And in the wrong hands, sometimes this misinterpreted knowledge can even be dangerous. For example, I recently saw a prominent figure in the Ayurveda community provide a “gut flush” recipe in an e-mail newsletter that went out to hundreds of thousands of people. She recommended taking pure lemon juice mixed with fresh raw ginger and cayenne pepper and drinking it every morning on an empty stomach. She said to make one big batch and it would keep in the refrigerator for a week. That’s just bad advice – and it is being labeled as “Ayurveda.” The harm is that when people take this advice, and end up with upset stomachs or worse, they’re going to blame Ayurveda, and you know how things go viral these days… that’s what happens. It’s bad PR for Ayurveda!

There’s another woman, with an Indian name who is not Indian, you might have heard of her, she is famous for being the ex-wife of a TV star. She is now billing herself as an “Eye-Ra-Ved-a” expert with her own line of products named after herself, and she even has a course out. Clearly she knows little about Ayurveda as she can’t even pronounce the word. Her objective is to sell products.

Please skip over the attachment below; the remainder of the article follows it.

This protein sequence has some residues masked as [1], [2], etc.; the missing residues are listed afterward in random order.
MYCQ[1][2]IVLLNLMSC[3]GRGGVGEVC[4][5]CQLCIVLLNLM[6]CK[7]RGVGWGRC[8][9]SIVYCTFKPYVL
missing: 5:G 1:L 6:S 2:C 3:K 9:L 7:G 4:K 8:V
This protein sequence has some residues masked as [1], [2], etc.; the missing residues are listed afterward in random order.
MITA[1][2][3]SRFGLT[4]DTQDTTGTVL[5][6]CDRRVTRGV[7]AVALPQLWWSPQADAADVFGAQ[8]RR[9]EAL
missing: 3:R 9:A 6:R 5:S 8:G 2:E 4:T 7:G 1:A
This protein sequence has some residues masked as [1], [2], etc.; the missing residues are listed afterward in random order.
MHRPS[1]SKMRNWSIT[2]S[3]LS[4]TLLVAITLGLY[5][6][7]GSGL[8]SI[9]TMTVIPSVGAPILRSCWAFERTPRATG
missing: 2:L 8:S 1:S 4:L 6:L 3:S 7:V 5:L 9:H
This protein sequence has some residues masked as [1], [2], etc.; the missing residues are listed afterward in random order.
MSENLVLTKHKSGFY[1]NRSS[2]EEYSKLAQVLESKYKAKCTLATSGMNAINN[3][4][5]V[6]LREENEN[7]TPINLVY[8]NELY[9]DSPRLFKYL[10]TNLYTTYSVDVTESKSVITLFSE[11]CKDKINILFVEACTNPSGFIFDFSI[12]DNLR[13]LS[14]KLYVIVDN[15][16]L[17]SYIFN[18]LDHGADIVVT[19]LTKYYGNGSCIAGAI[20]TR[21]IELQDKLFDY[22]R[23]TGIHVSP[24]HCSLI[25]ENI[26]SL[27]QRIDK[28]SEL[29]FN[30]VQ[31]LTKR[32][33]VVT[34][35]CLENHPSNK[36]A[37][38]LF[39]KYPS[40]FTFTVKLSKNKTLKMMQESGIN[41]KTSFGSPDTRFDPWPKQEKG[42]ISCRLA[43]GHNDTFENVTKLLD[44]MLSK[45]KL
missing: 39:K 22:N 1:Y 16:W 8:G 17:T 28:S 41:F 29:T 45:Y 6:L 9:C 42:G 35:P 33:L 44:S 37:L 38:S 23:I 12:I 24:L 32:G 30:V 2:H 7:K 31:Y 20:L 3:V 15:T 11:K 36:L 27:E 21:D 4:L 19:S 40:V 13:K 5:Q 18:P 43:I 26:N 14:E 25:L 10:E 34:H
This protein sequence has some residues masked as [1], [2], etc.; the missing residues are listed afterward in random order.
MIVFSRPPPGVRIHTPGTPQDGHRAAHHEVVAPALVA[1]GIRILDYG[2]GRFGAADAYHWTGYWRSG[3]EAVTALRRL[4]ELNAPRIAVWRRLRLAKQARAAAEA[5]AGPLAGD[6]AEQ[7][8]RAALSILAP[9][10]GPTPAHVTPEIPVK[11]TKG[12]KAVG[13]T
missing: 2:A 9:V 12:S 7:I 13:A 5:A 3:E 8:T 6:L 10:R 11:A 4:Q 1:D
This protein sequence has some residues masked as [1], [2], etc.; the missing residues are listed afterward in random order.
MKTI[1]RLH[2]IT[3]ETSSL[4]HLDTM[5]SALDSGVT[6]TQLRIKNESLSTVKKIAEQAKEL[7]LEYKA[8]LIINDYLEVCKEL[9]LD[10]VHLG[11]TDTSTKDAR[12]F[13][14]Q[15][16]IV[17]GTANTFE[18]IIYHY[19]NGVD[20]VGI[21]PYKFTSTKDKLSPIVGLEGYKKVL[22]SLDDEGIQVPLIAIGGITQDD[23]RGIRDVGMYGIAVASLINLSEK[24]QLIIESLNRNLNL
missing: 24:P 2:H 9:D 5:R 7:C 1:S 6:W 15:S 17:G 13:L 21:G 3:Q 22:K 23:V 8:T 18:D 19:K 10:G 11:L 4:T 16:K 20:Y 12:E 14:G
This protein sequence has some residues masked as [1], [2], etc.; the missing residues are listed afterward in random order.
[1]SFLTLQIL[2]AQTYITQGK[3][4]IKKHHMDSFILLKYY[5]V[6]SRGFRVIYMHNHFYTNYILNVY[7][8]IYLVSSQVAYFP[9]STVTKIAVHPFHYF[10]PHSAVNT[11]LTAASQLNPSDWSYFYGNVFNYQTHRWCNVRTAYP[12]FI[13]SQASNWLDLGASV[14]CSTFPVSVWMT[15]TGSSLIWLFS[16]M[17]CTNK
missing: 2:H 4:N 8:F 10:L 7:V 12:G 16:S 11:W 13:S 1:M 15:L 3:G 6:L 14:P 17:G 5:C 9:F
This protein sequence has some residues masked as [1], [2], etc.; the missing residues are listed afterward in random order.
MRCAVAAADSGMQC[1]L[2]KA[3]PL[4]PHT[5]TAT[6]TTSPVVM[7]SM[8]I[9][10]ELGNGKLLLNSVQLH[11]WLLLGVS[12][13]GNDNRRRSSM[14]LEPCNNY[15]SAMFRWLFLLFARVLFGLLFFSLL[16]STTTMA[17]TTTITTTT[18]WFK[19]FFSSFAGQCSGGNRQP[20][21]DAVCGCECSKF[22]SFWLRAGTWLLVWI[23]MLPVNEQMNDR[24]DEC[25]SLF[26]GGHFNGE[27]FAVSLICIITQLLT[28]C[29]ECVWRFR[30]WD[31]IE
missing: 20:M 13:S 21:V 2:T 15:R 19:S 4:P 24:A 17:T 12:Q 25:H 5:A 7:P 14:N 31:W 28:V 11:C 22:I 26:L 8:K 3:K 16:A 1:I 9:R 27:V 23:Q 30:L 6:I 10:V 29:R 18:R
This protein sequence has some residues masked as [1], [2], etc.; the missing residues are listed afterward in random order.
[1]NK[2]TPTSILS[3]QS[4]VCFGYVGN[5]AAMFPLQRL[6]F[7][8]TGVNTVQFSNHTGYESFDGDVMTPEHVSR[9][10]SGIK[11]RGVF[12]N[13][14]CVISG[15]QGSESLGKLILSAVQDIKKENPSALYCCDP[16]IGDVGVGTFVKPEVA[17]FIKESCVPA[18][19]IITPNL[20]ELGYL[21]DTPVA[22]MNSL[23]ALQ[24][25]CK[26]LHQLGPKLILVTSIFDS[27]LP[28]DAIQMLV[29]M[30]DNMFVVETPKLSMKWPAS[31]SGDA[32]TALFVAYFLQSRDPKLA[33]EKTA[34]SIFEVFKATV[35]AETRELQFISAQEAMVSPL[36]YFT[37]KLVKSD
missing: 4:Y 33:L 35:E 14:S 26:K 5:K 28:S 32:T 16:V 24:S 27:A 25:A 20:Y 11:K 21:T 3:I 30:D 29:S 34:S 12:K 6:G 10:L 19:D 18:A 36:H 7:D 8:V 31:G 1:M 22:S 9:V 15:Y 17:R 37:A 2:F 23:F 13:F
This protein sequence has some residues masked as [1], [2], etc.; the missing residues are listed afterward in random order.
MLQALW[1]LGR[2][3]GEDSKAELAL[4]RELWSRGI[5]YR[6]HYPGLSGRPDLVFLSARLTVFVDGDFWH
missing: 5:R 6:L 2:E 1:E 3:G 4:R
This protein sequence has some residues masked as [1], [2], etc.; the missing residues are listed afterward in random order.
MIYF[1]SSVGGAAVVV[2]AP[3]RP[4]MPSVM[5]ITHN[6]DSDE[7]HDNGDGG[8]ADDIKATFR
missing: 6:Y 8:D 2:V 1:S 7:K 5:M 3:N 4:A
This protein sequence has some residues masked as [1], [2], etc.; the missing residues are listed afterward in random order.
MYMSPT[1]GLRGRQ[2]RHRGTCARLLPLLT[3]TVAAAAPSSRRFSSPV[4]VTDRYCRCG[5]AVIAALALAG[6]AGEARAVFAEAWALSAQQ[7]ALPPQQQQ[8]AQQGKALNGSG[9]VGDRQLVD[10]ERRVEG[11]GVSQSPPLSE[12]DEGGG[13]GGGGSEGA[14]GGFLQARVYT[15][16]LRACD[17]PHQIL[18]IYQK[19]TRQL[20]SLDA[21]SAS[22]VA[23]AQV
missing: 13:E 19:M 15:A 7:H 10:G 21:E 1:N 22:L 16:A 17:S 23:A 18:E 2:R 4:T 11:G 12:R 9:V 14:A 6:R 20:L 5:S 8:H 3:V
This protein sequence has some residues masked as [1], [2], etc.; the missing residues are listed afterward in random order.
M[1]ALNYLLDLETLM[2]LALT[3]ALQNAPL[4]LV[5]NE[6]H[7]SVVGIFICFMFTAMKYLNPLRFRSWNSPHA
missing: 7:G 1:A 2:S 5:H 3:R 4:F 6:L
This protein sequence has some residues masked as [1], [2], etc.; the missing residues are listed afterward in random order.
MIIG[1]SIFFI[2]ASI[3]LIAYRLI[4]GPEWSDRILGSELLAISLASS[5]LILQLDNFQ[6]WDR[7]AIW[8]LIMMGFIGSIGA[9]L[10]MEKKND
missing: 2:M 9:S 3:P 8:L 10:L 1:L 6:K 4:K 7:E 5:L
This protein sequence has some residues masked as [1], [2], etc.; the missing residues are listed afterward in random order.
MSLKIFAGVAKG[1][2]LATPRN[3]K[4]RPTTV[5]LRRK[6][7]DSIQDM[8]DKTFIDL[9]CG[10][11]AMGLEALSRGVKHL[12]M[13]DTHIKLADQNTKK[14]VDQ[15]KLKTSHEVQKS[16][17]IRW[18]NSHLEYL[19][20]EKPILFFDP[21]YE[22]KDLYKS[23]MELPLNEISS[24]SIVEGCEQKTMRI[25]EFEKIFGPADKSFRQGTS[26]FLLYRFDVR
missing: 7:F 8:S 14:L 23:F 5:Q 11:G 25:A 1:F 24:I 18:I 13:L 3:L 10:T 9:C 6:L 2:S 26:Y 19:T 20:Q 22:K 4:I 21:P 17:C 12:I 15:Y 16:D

One way to gauge the authenticity of your teacher’s knowledge is to ask about the lineage. Where is the teacher getting this information?

My mentor, Vaidya RK Mishra teaches that the original source of all the wisdom in Ayurveda is the Carak Samhita. Interestingly enough, when I was originally learning Ayurveda, the Carak Samhita was never mentioned! It was many years before I understood how important, and how essential, this text is.

Using this classic text from the ancient school of Ayurveda, “from sutra to science,” is one of the hallmarks of Vaidya Mishra’s practice of Shaka Vansya Ayurveda – SVA. This is an integral part of Vaidya Mishra’s lineage. His familial lineage is traced in the ancient Vedic text, the Puranas.